Macedonia is a small country of just two million, but the government there has been dealing with a big media story - a political crisis that has revealed a lot about its media.

Macedonians do not get balanced information about their society, so it is hardly surprising that we are in such a deep political crisis. The media are not part of the solution, they are part of the problem.

Naser Selmani, Association of Journalists of Macedonia

Three months ago, the leader of the main opposition party accused the government in Skopje of an illegal surveillance programme: the phone tapping of up to 20,000 people, including more than 100 journalists, over a four-year period.

Prime Minister Nikola Gruevski denies the allegations and says the recordings are fabricated, even though some of his top ministers resigned in early May, as well as his intelligence chief.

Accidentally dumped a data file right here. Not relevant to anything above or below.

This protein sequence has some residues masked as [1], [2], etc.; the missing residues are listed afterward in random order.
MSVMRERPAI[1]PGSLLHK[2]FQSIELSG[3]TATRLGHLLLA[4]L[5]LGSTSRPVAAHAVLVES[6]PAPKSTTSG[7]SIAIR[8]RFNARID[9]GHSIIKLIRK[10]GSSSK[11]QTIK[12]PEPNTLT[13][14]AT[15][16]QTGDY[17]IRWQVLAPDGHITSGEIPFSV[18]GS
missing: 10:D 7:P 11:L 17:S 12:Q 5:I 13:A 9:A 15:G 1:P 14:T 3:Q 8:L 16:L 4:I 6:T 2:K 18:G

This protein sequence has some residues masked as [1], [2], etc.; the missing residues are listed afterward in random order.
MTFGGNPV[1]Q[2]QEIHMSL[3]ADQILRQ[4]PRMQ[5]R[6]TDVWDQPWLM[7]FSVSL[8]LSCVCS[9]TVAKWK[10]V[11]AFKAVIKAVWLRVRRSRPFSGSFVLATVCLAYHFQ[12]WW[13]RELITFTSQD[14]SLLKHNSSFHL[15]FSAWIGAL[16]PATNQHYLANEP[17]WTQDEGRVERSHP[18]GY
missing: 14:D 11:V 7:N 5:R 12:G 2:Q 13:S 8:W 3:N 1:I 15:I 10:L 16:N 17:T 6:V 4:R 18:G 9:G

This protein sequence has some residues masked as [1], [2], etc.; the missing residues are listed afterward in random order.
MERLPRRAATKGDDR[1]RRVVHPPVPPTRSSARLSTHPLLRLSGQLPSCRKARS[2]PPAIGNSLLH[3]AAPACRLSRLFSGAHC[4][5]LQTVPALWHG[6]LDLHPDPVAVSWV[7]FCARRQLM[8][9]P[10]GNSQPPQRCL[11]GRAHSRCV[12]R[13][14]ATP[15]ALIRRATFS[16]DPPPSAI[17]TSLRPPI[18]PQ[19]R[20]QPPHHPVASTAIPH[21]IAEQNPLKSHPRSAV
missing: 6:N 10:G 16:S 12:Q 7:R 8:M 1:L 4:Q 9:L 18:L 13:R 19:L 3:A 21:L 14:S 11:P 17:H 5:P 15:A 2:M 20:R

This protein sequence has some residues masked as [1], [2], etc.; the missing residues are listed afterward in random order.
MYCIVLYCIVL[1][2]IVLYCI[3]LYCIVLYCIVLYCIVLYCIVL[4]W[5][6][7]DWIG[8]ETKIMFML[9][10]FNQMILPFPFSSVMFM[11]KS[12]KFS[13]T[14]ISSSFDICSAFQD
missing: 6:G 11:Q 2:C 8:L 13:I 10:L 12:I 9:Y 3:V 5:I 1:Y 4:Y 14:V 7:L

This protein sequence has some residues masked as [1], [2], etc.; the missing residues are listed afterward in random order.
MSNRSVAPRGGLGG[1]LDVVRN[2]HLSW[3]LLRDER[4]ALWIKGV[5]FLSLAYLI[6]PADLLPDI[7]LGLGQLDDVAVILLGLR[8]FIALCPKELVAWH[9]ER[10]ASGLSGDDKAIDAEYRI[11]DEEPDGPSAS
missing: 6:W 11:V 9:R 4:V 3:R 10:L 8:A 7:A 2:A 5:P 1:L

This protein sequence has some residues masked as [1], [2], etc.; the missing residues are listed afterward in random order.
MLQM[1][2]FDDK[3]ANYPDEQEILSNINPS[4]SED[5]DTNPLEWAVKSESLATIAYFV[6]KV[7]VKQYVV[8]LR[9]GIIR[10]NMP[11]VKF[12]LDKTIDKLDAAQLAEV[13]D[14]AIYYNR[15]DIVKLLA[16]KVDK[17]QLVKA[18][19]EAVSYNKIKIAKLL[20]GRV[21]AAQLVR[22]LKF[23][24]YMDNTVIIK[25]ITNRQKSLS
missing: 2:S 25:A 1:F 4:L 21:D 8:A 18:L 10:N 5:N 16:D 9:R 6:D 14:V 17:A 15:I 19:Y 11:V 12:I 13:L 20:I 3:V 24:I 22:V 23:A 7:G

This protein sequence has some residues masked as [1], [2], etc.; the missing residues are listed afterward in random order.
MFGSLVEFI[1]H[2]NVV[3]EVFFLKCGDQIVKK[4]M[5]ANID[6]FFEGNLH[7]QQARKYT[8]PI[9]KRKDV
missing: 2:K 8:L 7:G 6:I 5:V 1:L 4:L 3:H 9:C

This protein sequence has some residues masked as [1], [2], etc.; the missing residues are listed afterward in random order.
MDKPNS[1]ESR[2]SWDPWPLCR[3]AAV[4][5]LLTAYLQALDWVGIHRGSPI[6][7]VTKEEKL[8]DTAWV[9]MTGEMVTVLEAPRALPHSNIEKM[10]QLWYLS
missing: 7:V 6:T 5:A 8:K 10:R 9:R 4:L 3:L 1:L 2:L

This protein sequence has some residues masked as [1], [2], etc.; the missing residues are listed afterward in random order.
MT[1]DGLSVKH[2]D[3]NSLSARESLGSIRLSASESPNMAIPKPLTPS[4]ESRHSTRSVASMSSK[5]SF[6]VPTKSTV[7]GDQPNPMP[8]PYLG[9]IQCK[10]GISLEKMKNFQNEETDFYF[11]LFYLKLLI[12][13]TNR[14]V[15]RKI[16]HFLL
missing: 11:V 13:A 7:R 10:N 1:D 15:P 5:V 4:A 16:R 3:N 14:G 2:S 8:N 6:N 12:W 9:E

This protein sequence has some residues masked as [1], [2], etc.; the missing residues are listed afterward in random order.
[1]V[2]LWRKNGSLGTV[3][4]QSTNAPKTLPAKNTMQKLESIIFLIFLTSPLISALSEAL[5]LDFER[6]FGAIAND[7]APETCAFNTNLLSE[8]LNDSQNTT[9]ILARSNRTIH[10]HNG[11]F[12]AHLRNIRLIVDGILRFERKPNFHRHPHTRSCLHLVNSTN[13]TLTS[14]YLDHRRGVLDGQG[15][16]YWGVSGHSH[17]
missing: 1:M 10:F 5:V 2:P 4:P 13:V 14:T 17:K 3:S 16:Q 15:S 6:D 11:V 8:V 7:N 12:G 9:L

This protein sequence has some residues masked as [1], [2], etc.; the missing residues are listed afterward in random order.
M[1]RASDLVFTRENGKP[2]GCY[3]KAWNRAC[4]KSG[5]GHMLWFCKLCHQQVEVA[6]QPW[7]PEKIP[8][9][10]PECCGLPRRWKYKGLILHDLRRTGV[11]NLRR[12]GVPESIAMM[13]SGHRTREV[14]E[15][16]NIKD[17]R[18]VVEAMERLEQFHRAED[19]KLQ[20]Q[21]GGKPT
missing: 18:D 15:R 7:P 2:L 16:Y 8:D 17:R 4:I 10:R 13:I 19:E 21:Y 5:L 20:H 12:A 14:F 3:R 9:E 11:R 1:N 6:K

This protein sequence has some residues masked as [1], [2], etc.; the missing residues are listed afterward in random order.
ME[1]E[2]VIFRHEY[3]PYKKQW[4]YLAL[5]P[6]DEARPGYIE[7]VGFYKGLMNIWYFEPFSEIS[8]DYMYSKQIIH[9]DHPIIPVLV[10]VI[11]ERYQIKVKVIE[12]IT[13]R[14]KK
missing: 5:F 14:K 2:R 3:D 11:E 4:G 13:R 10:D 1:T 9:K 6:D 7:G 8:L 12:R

Initially, the state-owned broadcaster MRT and a number of other media outlets took the government at its word, choosing not to air or publish the tapes until their authenticity was verified by the courts.

The opposition says that MRT has turned into a mouthpiece for the government - refusing to have the opposition leader Zoran Zaev on air, a claim which MRT denies.

All of this is happening as Macedonia seeks to join the European Union - and EU officials in Brussels are watching the developments closely.

The Listening Post's Flo Phillips reports on what the opposition in Skopje calls "The Truth about Macedonia."

Source: Al Jazeera